• Question: what was the highlight of your working career

    Asked by yxng_.sam to Simon, Selen, Paul, Nawapat, Natalie, Katy on 9 Nov 2019. This question was also asked by knit361ear, grew361air.
    • Photo: Nawapat Kaweeyanun

      Nawapat Kaweeyanun answered on 9 Nov 2019:

      I am currently finishing my first academic paper, which will be published in an international science journal. Putting new knowledge out there in the world is the reason I want to work in physics, so this is definitely the highlight of my career so far!

    • Photo: Paul Laurance-Young

      Paul Laurance-Young answered on 10 Nov 2019:

      Being nominated for an award as best lecturer. It was totally unexpected, totally unlooked for and deeply gratifying.
      The other highlight is when my trainee biomedical scientist told me she had secured a job two months before she was due to graduate (she really impressed at interview!); I like to think that was a great reflection of her skills and my team’s training.

    • Photo: Natalie Fowler

      Natalie Fowler answered on 11 Nov 2019:

      My highlight so far is when I qualified from my Masters degree and became registered with the Health and Care Professionals Council. This is a register that only specially qualified scientists can join and it was a really important achievement for me! The council gives you a unique pin number that serves as your scientist ID, just like the doctors pin numbers. Mine is CS 20524.

    • Photo: Simon Brown

      Simon Brown answered on 12 Nov 2019:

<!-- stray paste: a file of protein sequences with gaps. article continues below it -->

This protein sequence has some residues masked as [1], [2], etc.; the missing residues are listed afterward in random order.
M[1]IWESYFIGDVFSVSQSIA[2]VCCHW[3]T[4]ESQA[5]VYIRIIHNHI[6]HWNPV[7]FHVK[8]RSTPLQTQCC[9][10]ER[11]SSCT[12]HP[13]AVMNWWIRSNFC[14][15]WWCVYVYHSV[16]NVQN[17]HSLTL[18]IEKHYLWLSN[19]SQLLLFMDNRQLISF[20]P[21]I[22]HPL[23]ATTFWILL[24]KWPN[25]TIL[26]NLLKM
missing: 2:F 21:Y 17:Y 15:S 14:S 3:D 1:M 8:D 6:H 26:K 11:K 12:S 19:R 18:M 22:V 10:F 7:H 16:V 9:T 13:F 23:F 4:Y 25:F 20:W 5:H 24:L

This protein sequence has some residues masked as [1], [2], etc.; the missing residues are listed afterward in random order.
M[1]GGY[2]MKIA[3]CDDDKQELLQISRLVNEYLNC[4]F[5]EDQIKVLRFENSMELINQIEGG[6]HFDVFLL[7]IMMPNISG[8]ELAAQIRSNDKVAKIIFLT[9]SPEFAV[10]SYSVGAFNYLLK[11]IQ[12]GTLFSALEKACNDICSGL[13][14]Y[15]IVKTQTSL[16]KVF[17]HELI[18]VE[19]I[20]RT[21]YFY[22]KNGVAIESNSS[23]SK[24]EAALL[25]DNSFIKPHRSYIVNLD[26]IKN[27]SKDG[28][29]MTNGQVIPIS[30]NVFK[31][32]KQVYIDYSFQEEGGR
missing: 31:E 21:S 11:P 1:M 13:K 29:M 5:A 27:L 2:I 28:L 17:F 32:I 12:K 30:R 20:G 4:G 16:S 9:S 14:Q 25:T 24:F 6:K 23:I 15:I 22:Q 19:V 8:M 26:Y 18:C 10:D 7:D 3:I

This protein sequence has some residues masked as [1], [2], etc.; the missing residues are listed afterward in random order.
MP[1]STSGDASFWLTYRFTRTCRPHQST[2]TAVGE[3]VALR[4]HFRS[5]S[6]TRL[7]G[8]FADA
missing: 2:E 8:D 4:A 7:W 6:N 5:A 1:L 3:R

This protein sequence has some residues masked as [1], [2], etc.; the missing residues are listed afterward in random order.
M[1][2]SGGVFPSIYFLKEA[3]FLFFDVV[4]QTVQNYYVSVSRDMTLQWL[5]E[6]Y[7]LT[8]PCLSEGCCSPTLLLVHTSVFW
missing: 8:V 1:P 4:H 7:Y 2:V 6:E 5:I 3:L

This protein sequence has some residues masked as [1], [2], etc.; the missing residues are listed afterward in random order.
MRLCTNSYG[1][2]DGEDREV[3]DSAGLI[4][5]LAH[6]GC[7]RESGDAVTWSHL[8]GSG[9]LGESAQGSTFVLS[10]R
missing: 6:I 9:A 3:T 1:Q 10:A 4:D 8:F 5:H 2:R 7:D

There have been a few.
      I was a lollipop man for a few years when my kids were at the school and I won Lollipop man of the year.
      And where I am now at the University of Bath, I won the 2019 Staff Recognition Award for Supporting Colleagues after working here for 6 months. I was an amazing experience and very humbling.

    • Photo: Katy Bruce

      Katy Bruce answered on 14 Nov 2019:

      As a PhD student – winning the best poster in the sciences prize at the Kent Researcher Showcase and having a paper published in “Chemistry – A European Journal”.

      As an ED receptionist – recognising that the patient I was booking in was going into anaphylactic shock. I immediately got her a wheelchair and took her to the resus area myself in order to save time. After she had been moved to ITU, the anaesthetist came to thank me. Apparently, he just managed to intubate her before her airway was cut off completely and said I helped to save her life.

      As a mum – everyday!